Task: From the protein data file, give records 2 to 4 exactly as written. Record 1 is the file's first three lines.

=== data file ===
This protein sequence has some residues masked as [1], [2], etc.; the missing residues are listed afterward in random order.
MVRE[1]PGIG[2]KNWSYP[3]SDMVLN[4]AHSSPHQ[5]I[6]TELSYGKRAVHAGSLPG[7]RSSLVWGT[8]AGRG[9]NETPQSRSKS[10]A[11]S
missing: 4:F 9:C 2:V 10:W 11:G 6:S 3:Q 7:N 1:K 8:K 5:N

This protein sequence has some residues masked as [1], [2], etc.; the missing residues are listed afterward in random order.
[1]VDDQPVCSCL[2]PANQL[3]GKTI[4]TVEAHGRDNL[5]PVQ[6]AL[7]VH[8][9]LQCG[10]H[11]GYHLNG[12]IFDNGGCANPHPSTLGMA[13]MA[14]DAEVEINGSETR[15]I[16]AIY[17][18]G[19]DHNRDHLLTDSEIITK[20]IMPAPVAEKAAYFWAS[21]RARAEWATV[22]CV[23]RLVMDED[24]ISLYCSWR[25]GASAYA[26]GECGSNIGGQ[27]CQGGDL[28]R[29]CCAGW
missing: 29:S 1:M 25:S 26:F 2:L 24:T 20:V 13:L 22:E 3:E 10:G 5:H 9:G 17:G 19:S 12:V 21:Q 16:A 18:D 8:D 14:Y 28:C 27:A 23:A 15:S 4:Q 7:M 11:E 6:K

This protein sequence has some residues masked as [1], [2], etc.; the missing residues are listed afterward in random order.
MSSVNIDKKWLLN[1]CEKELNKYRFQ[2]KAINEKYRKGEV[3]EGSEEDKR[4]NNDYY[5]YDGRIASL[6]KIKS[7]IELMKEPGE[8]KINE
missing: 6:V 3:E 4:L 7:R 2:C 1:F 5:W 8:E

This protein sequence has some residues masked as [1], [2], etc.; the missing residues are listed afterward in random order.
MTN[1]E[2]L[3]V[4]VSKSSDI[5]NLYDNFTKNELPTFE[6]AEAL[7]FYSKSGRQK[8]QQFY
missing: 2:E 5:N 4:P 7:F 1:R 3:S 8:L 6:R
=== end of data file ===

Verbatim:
This protein sequence has some residues masked as [1], [2], etc.; the missing residues are listed afterward in random order.
[1]VDDQPVCSCL[2]PANQL[3]GKTI[4]TVEAHGRDNL[5]PVQ[6]AL[7]VH[8][9]LQCG[10]H[11]GYHLNG[12]IFDNGGCANPHPSTLGMA[13]MA[14]DAEVEINGSETR[15]I[16]AIY[17][18]G[19]DHNRDHLLTDSEIITK[20]IMPAPVAEKAAYFWAS[21]RARAEWATV[22]CV[23]RLVMDED[24]ISLYCSWR[25]GASAYA[26]GECGSNIGGQ[27]CQGGDL[28]R[29]CCAGW
missing: 29:S 1:M 25:S 26:F 2:L 24:T 20:V 13:L 22:E 3:E 10:G 5:H 9:G 17:G 19:S 12:V 21:Q 16:A 18:D 8:D 14:Y 28:C 27:A 23:A 15:S 4:Q 7:M 11:E 6:K

This protein sequence has some residues masked as [1], [2], etc.; the missing residues are listed afterward in random order.
MSSVNIDKKWLLN[1]CEKELNKYRFQ[2]KAINEKYRKGEV[3]EGSEEDKR[4]NNDYY[5]YDGRIASL[6]KIKS[7]IELMKEPGE[8]KINE
missing: 6:V 3:E 4:L 7:R 2:C 1:F 5:W 8:E

This protein sequence has some residues masked as [1], [2], etc.; the missing residues are listed afterward in random order.
MTN[1]E[2]L[3]V[4]VSKSSDI[5]NLYDNFTKNELPTFE[6]AEAL[7]FYSKSGRQK[8]QQFY
missing: 2:E 5:N 4:P 7:F 1:R 3:S 8:L 6:R